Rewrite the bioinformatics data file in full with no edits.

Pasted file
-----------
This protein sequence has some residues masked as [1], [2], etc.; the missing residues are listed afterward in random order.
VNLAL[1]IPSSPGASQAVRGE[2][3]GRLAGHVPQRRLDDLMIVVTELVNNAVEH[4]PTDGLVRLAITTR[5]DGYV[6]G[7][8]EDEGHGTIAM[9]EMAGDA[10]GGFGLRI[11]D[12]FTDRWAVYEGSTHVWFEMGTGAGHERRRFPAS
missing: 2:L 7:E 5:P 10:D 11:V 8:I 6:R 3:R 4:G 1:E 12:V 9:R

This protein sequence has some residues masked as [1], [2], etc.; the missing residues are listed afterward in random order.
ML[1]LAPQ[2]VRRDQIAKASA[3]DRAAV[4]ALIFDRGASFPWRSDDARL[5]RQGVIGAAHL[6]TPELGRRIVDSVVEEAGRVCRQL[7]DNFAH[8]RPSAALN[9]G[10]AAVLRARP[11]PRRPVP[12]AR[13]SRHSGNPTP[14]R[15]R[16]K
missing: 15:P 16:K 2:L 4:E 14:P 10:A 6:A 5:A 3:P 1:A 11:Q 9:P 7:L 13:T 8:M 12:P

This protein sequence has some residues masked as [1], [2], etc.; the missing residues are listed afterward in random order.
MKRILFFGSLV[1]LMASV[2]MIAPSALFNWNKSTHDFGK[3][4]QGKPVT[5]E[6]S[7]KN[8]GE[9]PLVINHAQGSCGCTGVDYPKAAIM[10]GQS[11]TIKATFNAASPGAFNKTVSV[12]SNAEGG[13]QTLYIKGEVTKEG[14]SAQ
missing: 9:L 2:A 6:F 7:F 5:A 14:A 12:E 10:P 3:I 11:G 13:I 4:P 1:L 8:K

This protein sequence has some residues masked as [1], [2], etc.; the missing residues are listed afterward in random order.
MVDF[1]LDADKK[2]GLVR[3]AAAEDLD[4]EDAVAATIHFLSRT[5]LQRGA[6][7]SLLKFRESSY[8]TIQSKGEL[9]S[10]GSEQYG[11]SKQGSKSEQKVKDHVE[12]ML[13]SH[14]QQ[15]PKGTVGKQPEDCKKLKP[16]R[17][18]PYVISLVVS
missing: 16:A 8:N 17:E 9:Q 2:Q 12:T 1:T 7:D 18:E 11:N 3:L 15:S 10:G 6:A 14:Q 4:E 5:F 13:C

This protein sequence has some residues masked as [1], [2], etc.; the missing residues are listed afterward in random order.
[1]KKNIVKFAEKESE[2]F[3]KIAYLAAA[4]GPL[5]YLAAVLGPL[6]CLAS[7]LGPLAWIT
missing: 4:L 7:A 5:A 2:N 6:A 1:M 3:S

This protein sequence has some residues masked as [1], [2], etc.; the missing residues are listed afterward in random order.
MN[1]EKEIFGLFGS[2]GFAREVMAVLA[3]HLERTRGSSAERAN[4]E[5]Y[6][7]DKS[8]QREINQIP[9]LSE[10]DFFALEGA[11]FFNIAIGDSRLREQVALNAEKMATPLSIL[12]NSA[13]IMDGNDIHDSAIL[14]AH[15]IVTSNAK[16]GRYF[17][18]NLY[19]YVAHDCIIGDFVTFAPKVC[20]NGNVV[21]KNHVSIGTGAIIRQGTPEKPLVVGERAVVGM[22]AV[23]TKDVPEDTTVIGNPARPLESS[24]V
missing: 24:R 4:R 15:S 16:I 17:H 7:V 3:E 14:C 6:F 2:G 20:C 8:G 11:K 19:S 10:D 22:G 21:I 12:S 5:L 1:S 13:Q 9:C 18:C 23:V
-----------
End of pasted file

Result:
This protein sequence has some residues masked as [1], [2], etc.; the missing residues are listed afterward in random order.
VNLAL[1]IPSSPGASQAVRGE[2][3]GRLAGHVPQRRLDDLMIVVTELVNNAVEH[4]PTDGLVRLAITTR[5]DGYV[6]G[7][8]EDEGHGTIAM[9]EMAGDA[10]GGFGLRI[11]D[12]FTDRWAVYEGSTHVWFEMGTGAGHERRRFPAS
missing: 2:L 7:E 5:P 10:D 11:V 8:I 6:R 3:R 4:G 1:E 12:V 9:R

This protein sequence has some residues masked as [1], [2], etc.; the missing residues are listed afterward in random order.
ML[1]LAPQ[2]VRRDQIAKASA[3]DRAAV[4]ALIFDRGASFPWRSDDARL[5]RQGVIGAAHL[6]TPELGRRIVDSVVEEAGRVCRQL[7]DNFAH[8]RPSAALN[9]G[10]AAVLRARP[11]PRRPVP[12]AR[13]SRHSGNPTP[14]R[15]R[16]K
missing: 15:P 16:K 2:L 4:E 14:P 10:A 6:A 5:A 3:P 1:A 11:Q 9:P 7:L 13:T 8:M 12:P

This protein sequence has some residues masked as [1], [2], etc.; the missing residues are listed afterward in random order.
MKRILFFGSLV[1]LMASV[2]MIAPSALFNWNKSTHDFGK[3][4]QGKPVT[5]E[6]S[7]KN[8]GE[9]PLVINHAQGSCGCTGVDYPKAAIM[10]GQS[11]TIKATFNAASPGAFNKTVSV[12]SNAEGG[13]QTLYIKGEVTKEG[14]SAQ
missing: 9:L 2:A 6:F 7:F 5:A 14:A 12:E 10:P 3:I 11:G 13:I 4:P 1:L 8:K

This protein sequence has some residues masked as [1], [2], etc.; the missing residues are listed afterward in random order.
MVDF[1]LDADKK[2]GLVR[3]AAAEDLD[4]EDAVAATIHFLSRT[5]LQRGA[6][7]SLLKFRESSY[8]TIQSKGEL[9]S[10]GSEQYG[11]SKQGSKSEQKVKDHVE[12]ML[13]SH[14]QQ[15]PKGTVGKQPEDCKKLKP[16]R[17][18]PYVISLVVS
missing: 16:A 8:N 17:E 9:Q 2:Q 12:T 1:T 7:D 18:E 11:N 3:L 15:S 10:G 6:A 14:Q 4:E 5:F 13:C

This protein sequence has some residues masked as [1], [2], etc.; the missing residues are listed afterward in random order.
[1]KKNIVKFAEKESE[2]F[3]KIAYLAAA[4]GPL[5]YLAAVLGPL[6]CLAS[7]LGPLAWIT
missing: 4:L 7:A 5:A 2:N 6:A 1:M 3:S

This protein sequence has some residues masked as [1], [2], etc.; the missing residues are listed afterward in random order.
MN[1]EKEIFGLFGS[2]GFAREVMAVLA[3]HLERTRGSSAERAN[4]E[5]Y[6][7]DKS[8]QREINQIP[9]LSE[10]DFFALEGA[11]FFNIAIGDSRLREQVALNAEKMATPLSIL[12]NSA[13]IMDGNDIHDSAIL[14]AH[15]IVTSNAK[16]GRYF[17][18]NLY[19]YVAHDCIIGDFVTFAPKVC[20]NGNVV[21]KNHVSIGTGAIIRQGTPEKPLVVGERAVVGM[22]AV[23]TKDVPEDTTVIGNPARPLESS[24]V
missing: 24:R 4:R 15:S 16:I 17:H 7:V 3:E 14:C 6:F 2:G 20:C 8:G 11:K 19:S 10:D 22:G 21:I 12:S 5:L 1:S 13:Q 9:C 18:C 23:V